Critical people are critical because they've been criticized; it's learned behavior.
As a result of their conditioning, they carry around the heavy feelings of shame, anger, and sadness.
Over time, they reach and surpass their emotional threshold, and as a survival tactic, subconsciously seek opportunities to discharge their pain.
Hence the phrase: hurt people, hurt people.
As soon as someone falls short of perfection, BAM, and out comes the criticism!
For a moment, they temporarily shift the focus away from their pain and redirect it to someone's else imperfection, which is a lose, lose, lose scenario...
1. It doesn't help the criticizer address their underlying pain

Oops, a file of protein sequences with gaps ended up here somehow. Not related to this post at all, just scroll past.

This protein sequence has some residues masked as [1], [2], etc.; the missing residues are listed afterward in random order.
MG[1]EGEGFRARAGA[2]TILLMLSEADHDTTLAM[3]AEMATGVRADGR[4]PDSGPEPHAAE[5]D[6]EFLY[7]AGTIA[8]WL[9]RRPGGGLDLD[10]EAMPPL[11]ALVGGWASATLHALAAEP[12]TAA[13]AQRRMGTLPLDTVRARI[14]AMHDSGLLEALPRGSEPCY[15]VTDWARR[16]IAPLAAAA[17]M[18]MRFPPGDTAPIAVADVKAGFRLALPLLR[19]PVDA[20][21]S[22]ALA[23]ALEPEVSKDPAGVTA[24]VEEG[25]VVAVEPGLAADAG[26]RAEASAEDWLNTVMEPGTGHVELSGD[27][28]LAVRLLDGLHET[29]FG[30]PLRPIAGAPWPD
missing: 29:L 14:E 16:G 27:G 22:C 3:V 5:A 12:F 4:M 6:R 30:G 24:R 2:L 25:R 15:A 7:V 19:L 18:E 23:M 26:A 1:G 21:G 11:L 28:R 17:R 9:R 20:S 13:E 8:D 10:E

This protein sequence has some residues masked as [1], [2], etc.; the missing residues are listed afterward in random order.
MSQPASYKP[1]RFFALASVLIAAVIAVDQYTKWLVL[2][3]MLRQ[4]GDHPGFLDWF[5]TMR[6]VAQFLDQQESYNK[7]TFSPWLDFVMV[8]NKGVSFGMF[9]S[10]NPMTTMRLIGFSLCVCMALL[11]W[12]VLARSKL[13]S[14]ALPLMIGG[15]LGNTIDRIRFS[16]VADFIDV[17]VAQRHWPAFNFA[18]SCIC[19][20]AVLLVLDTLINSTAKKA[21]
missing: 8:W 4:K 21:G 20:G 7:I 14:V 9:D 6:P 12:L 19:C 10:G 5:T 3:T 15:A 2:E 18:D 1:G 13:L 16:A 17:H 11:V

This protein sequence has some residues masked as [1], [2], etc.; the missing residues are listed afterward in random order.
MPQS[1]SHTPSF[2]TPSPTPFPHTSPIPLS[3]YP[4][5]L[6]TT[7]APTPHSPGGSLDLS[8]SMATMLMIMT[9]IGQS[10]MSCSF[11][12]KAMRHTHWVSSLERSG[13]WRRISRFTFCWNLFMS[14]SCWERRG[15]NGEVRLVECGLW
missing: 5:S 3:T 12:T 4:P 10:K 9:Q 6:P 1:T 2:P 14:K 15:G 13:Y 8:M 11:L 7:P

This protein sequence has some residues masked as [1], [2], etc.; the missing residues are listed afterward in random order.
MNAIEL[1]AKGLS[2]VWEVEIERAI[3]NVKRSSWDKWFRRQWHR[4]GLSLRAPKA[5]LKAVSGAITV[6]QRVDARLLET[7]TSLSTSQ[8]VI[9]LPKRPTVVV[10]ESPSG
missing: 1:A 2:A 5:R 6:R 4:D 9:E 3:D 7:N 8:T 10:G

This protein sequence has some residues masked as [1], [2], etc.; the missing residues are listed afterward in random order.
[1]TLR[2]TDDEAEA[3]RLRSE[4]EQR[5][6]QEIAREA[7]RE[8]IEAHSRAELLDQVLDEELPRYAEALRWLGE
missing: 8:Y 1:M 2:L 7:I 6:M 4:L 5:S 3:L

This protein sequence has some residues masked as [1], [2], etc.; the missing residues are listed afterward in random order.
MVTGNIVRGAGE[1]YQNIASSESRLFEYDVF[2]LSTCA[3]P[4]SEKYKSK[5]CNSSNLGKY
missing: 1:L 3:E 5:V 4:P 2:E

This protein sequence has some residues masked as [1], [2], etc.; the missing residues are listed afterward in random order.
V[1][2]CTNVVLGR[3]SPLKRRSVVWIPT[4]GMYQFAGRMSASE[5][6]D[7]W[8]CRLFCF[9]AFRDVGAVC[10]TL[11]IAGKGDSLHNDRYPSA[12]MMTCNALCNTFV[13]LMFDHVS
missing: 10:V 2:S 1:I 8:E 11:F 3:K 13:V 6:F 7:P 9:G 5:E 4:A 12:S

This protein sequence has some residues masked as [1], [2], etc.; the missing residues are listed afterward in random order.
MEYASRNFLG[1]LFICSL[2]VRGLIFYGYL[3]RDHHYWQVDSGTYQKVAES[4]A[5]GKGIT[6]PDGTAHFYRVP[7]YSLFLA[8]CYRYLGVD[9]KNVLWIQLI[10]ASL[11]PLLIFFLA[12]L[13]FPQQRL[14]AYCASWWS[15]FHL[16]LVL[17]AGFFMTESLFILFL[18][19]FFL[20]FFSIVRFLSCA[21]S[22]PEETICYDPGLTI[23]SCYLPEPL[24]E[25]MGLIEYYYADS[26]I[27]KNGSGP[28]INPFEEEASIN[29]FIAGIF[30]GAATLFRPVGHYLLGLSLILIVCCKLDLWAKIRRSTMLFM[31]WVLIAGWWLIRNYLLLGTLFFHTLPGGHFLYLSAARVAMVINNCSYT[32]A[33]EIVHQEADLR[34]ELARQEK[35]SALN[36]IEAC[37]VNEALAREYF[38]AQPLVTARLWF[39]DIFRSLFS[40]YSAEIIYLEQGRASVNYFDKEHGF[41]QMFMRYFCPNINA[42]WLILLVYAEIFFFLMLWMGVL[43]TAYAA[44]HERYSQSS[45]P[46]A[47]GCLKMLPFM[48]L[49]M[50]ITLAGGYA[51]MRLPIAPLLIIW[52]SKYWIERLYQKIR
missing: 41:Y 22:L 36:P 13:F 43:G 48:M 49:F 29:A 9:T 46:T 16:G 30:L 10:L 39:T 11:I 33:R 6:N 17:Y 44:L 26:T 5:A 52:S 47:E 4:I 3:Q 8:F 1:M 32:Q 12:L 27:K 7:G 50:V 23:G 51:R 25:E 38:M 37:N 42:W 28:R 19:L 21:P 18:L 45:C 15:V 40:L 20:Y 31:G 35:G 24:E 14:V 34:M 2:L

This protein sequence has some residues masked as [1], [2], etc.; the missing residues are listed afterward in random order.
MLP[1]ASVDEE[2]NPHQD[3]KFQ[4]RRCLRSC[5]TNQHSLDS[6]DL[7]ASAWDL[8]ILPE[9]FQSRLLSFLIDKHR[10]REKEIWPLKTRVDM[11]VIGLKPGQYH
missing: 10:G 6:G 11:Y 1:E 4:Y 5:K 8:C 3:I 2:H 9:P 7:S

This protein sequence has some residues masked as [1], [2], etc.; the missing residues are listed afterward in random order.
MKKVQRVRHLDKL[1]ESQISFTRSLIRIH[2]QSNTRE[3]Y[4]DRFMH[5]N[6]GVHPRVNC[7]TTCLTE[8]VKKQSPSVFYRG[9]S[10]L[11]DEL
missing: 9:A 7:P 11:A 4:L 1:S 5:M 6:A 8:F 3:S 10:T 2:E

2. It reinforces the protective pattern
3. It hurts others in the process
For every bit of sweetness savored by the criticizer, there's an equal and opposite amount of bitterness tasted by the criticized.
There are many factors and considerations, but these types of relationships encounter predictable patterns of strain and eventually, separation (if not physically, emotionally).
There are opportunities for both parties--the critical person, through self-awareness, must understand the nature of their pain, how it drives them, and how to transform it. While the criticized, through self-respect, must establish boundaries of acceptable and unacceptable behaviors through generously, direct conversations.
"Self-awareness doesn't stop you from making mistakes; it allows you to learn from them." Said someone self-aware